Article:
From Egypt to Babylon

From Egypt to Babylon

From Egypt to Babylon

The International Age 1550-500 BC

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    Paul Collins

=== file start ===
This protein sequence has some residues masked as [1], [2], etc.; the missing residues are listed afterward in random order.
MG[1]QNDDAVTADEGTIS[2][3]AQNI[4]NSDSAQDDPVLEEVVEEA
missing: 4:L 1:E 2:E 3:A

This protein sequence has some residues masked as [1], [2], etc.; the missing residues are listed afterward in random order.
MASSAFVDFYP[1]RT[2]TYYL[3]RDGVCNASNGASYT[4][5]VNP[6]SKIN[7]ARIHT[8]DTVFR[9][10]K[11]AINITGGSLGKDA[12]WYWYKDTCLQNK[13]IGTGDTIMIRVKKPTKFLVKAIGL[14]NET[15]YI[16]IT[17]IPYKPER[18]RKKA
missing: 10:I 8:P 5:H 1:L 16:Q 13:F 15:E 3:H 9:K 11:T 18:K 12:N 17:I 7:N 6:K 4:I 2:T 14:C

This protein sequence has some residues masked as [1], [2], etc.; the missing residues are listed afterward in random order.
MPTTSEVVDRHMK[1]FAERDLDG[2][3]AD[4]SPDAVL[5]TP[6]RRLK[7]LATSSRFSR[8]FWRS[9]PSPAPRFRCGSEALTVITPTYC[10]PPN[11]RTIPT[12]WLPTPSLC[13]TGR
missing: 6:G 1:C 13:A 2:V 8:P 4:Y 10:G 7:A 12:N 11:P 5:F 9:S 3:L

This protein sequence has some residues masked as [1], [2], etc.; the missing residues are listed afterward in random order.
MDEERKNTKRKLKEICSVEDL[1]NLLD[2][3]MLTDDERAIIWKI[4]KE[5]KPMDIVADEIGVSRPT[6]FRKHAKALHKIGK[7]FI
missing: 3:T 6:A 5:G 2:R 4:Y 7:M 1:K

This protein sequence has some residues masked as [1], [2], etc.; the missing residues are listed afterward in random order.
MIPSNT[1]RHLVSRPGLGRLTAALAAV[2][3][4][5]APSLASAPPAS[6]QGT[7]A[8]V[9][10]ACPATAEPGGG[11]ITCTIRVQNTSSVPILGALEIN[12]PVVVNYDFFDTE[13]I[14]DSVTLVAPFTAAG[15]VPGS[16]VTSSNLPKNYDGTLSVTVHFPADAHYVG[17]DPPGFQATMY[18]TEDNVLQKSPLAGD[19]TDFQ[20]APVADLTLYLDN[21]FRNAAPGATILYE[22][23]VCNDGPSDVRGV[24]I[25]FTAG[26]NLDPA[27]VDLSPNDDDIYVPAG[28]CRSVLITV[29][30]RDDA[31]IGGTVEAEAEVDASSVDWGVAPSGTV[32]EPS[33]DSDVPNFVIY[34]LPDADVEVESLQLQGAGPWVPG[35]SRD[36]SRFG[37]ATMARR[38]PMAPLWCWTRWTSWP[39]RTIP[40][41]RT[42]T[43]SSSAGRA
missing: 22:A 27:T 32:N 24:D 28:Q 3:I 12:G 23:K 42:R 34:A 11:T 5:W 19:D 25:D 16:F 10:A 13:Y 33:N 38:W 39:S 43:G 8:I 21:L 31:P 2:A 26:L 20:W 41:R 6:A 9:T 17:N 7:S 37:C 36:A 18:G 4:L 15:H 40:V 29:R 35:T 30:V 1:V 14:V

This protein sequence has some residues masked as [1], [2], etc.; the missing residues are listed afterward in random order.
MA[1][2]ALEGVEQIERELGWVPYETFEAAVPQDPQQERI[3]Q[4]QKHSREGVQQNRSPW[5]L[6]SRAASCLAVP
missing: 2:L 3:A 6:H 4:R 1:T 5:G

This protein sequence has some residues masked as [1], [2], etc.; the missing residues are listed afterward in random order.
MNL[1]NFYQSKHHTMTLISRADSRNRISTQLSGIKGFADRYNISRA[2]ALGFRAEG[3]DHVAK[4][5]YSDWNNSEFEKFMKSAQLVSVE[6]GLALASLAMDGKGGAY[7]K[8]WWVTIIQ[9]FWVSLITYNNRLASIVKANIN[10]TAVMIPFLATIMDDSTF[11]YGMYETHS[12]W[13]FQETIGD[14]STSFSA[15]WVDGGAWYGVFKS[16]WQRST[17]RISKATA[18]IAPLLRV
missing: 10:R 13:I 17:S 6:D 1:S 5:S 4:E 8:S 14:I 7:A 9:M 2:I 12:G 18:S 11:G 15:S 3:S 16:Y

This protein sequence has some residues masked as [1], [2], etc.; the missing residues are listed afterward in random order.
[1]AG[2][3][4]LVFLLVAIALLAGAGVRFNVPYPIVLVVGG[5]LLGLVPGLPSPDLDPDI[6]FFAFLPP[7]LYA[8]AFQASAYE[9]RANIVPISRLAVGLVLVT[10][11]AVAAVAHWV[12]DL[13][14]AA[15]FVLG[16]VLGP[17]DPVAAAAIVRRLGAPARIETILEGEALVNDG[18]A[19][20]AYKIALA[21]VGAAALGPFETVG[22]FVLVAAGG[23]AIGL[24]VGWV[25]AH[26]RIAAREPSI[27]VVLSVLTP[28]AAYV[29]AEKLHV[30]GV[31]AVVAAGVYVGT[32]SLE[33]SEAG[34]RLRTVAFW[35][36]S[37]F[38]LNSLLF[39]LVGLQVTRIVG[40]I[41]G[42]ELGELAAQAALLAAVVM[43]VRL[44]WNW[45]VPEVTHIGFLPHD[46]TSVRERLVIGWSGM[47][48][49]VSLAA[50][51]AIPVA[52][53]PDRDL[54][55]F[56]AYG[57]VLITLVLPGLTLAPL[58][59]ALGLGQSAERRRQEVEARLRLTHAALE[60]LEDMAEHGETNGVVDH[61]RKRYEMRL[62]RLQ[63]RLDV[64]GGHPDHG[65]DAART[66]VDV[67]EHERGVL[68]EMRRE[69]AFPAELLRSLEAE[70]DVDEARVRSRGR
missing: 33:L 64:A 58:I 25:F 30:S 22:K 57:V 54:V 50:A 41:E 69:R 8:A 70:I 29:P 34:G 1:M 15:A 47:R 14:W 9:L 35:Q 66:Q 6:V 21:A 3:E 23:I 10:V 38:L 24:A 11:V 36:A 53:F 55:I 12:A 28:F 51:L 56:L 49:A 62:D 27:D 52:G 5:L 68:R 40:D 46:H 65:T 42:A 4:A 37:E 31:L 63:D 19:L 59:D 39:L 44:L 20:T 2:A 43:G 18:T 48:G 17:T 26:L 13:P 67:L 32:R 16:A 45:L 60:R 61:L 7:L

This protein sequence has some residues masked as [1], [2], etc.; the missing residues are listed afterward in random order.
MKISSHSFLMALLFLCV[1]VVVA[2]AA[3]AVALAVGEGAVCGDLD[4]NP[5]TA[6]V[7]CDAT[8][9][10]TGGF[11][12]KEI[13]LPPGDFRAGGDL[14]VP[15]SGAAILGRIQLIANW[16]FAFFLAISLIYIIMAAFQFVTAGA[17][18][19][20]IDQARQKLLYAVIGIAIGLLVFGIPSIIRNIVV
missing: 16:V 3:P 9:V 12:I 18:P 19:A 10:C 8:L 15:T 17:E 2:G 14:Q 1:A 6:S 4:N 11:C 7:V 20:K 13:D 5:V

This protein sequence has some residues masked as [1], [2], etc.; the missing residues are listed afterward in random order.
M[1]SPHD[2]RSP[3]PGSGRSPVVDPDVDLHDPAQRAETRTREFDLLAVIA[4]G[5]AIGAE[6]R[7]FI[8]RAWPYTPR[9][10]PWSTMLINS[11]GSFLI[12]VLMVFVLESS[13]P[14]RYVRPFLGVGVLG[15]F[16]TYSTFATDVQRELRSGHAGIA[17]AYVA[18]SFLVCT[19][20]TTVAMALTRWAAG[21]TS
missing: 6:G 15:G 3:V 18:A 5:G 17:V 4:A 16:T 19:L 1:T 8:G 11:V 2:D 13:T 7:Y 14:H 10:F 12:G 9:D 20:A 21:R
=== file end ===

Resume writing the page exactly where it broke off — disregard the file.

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The ancient Egyptians, Minoans, Mycenaeans, Hittites, Canaanites, Hurrians, Aramaeans, Israelites, Urartians, Mannaeans, Assyrians, Phygians, Kassites, Chaldeans, Elamites, Scythians, Medes and Persians. An evocative list of peoples: but who were they? Where did they come from, and how did they interact over a thousand years of ancient history, before the establishment of the Persian empire? The years 1500-500 BC represent an extraordinary period of internationalism. From the Aegean and Egypt, through Canaan, Syria and Anatolia, to Mesopotamia (ancient Iraq) and Iran, the region was linked by military expansion, diplomatic exchanges and movements of goods and peoples over enormous distances, resulting in cultural transfers and technological and social revolutions. Turmoil at the end of the second millennium BC saw the collapse of the powerful Hittite empire and a diminution of Egypt's empire abroad. Local groups rose in Syria and Anatolia, and new states such as Israel and Judah were formed. In due course, the Assyrian empire reached from Egypt to Iran while the Phoenicians flourished in the west. The Greeks established trading connections and colonies throughout the Mediterranean world and Black Sea. The result was a continued cultural sharing between east and west as city-states and small kingdoms interacted with the major empires: Egypt, Assyria, and its successor Babylonia. Ultimately this enormous region was unified by the kings of Persia who thus created the largest empire the ancient world had known.


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